In a sign of the political debate to come, Senate Minority Leader Bob Dole yesterday accused Mr. Clinton of "beating war drums."
"In my view the biggest danger to Americans in Haiti would be an American invasion," Mr. Dole said.
The weather is also a factor. Military officials have expressed concern about the effect of late-summer hurricanes on the hastily set-up refugee tent city at Guantanamo, Cuba.
"There is some planning going on over what happens if you have all these migrants and refugees in various locations with a storm approaching," said a Navy officer who asked not to be named.
"That's a concern."
Perhaps the most flexible variable is an invasion itself, since the administration's initial steps give the military wide latitude to act when the president decides.
A four-ship Navy amphibious assault group sailed from Norfolk, Va., yesterday. It will stop at Morehead City, N.C., today to pick up 2,000 Marines from nearby Camp Lejeune with their helicopters, light armoredvehicles, landing craft and howitzers.
They have been ordered to Haiti primarily to evacuate Americans if necessary. But they have the firepower to launch an initial invasion, should Mr. Clinton decide to do so.
"Any reasonable person looking at the size of this force would have to conclude that refugee control is not the only reason for its dispatch," said Loren B. Thompson, executive director of the defense section of the Alexis de Tocqueville Institution, a moderate-conservative Washington think tank.
"The nice thing about sending an integrated group like this, is you don't have to commit to a specific course of action," Mr. Thompson said.
"You have a range of options that result from the extensive capabilities of the forces on all four ships."
The 2,000 Marines, he said, could "easily subdue" the poorly equipped and undertrained 7,000-member Haitian military, which, he said, would likely "melt into the crowd" in the face of a U.S. invasion.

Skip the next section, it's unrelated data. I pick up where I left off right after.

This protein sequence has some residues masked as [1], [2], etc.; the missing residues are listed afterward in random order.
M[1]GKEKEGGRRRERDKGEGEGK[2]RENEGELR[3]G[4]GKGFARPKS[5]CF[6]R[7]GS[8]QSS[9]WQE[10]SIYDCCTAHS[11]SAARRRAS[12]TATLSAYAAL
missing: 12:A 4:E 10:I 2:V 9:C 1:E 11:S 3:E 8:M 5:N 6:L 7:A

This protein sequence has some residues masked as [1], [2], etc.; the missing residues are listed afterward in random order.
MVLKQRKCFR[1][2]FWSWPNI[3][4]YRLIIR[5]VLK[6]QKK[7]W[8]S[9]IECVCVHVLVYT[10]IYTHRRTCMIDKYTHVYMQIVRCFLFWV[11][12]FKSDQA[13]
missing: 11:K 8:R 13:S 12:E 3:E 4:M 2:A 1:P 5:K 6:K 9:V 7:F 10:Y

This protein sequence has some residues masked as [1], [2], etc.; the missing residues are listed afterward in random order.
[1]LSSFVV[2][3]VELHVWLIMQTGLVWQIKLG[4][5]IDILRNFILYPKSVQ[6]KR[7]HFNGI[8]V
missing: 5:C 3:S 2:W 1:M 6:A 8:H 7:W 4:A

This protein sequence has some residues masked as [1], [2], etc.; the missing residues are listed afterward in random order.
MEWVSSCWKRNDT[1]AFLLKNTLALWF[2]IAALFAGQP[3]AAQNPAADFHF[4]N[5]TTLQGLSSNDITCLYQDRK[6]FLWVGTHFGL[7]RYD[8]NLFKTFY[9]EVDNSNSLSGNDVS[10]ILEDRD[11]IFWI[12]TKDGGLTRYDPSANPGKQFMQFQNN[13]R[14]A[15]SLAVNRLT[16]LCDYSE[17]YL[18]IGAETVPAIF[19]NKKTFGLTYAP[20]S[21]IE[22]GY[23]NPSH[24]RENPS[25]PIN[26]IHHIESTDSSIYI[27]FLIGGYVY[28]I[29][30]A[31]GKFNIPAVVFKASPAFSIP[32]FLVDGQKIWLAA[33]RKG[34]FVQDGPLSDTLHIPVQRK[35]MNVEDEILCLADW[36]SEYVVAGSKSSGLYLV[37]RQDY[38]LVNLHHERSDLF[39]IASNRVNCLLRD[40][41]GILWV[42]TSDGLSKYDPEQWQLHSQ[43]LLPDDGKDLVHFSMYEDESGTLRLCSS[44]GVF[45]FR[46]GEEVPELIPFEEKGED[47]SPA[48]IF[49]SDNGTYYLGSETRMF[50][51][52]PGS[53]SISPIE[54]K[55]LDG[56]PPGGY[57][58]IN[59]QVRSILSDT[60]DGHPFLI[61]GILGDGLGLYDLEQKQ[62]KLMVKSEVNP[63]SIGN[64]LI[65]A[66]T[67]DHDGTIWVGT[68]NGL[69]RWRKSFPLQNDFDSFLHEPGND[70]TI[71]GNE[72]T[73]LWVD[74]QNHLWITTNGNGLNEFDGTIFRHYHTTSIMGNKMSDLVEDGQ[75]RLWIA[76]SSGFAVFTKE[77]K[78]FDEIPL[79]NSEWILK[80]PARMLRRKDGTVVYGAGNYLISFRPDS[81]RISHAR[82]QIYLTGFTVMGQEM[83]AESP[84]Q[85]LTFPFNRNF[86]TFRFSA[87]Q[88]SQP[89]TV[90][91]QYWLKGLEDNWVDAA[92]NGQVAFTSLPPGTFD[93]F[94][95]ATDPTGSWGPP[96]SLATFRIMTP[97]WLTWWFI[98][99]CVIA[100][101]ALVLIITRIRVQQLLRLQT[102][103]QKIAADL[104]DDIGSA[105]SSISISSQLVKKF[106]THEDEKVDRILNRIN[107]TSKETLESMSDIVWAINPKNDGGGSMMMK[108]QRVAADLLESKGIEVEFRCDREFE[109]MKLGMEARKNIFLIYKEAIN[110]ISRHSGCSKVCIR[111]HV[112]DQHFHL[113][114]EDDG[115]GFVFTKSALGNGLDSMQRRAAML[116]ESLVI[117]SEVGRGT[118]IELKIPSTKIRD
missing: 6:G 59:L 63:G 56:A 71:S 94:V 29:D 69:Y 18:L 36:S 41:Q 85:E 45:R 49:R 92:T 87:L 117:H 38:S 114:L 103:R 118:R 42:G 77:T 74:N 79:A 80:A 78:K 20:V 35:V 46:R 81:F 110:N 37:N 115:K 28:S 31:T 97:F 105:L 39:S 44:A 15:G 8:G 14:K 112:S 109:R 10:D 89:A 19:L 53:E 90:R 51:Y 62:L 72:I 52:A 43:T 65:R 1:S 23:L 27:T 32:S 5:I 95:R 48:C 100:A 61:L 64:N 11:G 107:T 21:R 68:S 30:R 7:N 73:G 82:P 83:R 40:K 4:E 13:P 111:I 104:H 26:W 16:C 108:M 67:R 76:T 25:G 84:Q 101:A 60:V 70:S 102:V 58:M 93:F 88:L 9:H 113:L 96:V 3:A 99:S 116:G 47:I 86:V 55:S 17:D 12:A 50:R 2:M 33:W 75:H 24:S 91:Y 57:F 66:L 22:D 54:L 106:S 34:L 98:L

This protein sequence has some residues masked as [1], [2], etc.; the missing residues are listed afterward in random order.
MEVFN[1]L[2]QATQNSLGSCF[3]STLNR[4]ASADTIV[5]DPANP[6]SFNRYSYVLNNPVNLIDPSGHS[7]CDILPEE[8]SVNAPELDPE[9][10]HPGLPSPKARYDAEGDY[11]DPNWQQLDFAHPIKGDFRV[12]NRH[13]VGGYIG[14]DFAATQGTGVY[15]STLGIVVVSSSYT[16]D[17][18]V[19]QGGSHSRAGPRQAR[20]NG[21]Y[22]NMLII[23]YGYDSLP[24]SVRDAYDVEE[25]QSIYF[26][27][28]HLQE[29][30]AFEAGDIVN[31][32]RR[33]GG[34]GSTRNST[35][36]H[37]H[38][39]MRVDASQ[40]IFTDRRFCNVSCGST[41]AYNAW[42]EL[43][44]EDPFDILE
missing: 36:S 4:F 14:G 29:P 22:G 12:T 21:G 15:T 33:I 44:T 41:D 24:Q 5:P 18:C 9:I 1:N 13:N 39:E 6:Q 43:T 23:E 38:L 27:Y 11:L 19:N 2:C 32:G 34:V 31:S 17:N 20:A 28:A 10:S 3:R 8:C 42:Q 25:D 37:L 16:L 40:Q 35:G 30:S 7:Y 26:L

But the deployment reduces the forces available for other American missions. And a drawn-out mission will likely damage morale among thousands of military families.
In a message to the assault group, which will arrive off Haiti early next week, Adm. Jeremy M. Boorda, the chief of naval operations, said:
"I hope this will be a short cruise. Nobody can predict its duration rightnow."
The Marines and sailors with the group, led by the helicopter carrier USS Inchon, have been home for less than two weeks since returning from a six-month deployment in the Mediterranean and Indian Ocean, off the coast of Somalia.
Normally, they would have had six months to prepare for their next overseas tour. But in these days of military downsizing, no other forces were available for the rapid deployment -- undertaken on four days' notice -- to Haiti.
An officer in the Atlantic Command, which covers Haiti, said: "We are trying to do more with less. With a much smaller force, we don't have the flexibility. This was seen as the only sensible solution to deploying a militarily capable force."
The departure of the Inchon group from Norfolk yesterday was a somber affair, with the sailors' families upset by the rapid turnaround and aware that the ships are headed for a potentially explosive crisis.
"There were some unhappy folks down there," said a senior officer who was dockside when the ships sailed.
"I am not sure I would call it a miserable departure, but there were some wives who came down who were unhappy."
That scene is expected to be repeated at Camp Lejeune today, when the Marines leave their families to board the flotilla.
Capt. Jeff Jurgensen, a Marine spokesman, said: "It's no secret -- it's very hard on the Marines. Obviously it's always difficult to be separated from your family for six months. When you add on an additional deployment, it just increases the pressure.
"If those Marines are directed to sit offshore for whatever period of time, that's what they will do."